A Brief Treatise on Tomb and Grave Stones of the Eighteenth Century, by J. David Gillespie. This book focuses more on the process of gravestone carving in the 18th century. It also includes many pictures and illustrations to help readers learn how to locate the (sometimes hidden) signature of many carvers.
Carved in Stone: The Artistry of Early New England Gravestones, by Thomas E. Gilson. I’m partial to this book seeing as it focuses on New England gravestones. However, with the author’s careful attention to detail and the personal accounts which pepper its pages, it’s sure to intrigue any ardent taphophile.
Taphophilia: a Link to the Past & Hope for the Future
While many would argue that taphophilia and interest in historical death customs such as Victorian death jewelry are morbid, I disagree. No matter where you live, who you are or what you do in life we are all ultimately headed toward the same finish line.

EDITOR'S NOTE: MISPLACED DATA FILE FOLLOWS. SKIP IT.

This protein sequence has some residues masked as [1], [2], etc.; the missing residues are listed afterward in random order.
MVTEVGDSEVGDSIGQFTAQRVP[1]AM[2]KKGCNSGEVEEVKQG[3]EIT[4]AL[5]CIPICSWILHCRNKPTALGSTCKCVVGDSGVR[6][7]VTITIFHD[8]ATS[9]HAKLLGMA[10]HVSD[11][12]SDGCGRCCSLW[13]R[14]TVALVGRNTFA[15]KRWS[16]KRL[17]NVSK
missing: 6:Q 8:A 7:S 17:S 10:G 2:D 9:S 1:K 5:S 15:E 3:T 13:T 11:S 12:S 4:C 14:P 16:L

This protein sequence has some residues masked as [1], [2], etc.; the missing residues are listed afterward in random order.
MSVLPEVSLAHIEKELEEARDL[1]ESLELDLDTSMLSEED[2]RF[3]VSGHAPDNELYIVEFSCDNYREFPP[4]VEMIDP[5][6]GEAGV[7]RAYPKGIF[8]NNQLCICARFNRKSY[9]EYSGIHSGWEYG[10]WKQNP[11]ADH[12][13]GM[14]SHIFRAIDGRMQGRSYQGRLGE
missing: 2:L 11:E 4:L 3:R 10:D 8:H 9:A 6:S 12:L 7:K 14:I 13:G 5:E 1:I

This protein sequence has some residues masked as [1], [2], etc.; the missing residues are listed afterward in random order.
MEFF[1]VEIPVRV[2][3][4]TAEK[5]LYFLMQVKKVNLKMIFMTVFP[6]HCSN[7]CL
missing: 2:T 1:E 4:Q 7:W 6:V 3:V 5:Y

An occasional walk through the cemetery and spending a little time learning about mourning rituals reminds me of the preciousness of each and every day. Remember that movie, The Dead Poets Society? I loved the students’ mantra, carpe diem, Latin for “seize the day”. Rather than acting as a morbid reminder of death, taphophilia helps us to remember to embrace each and every day as though it were our last.
What do you think? Are you drawn to beautiful old cemeteries? Do you like to wander among the gravestones and wonder about the lives of the people buried there?
I’d love to hear your thoughts on taphophilia or any of the most remarkable or beautiful graveyards you’ve visited. Please share in the comments below.
Note: I may earn a small commission for my endorsement, recommendation, testimonial, and/or link to any products or services from this website. I would never recommend something that I didn’t enjoy.